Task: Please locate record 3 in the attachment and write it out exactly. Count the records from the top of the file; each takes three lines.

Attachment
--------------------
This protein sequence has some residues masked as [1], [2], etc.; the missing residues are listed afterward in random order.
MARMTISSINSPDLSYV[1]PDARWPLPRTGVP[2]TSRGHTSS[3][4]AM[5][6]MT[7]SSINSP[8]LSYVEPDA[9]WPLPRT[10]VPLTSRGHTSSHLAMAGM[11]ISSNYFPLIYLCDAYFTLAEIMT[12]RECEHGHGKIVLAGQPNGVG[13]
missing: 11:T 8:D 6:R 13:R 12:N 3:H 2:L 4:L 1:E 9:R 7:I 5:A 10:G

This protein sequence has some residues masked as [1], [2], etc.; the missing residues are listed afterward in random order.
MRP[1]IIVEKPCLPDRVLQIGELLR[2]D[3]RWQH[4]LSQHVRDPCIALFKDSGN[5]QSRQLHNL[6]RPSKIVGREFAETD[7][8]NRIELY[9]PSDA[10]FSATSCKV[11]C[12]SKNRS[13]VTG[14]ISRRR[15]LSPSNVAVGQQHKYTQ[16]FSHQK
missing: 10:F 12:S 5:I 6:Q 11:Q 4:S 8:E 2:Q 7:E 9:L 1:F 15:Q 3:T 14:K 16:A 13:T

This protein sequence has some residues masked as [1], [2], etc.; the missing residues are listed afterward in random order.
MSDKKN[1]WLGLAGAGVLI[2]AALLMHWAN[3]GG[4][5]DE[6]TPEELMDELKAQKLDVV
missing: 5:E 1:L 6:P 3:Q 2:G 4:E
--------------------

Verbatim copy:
This protein sequence has some residues masked as [1], [2], etc.; the missing residues are listed afterward in random order.
MSDKKN[1]WLGLAGAGVLI[2]AALLMHWAN[3]GG[4][5]DE[6]TPEELMDELKAQKLDVV
missing: 5:E 1:L 6:P 3:Q 2:G 4:E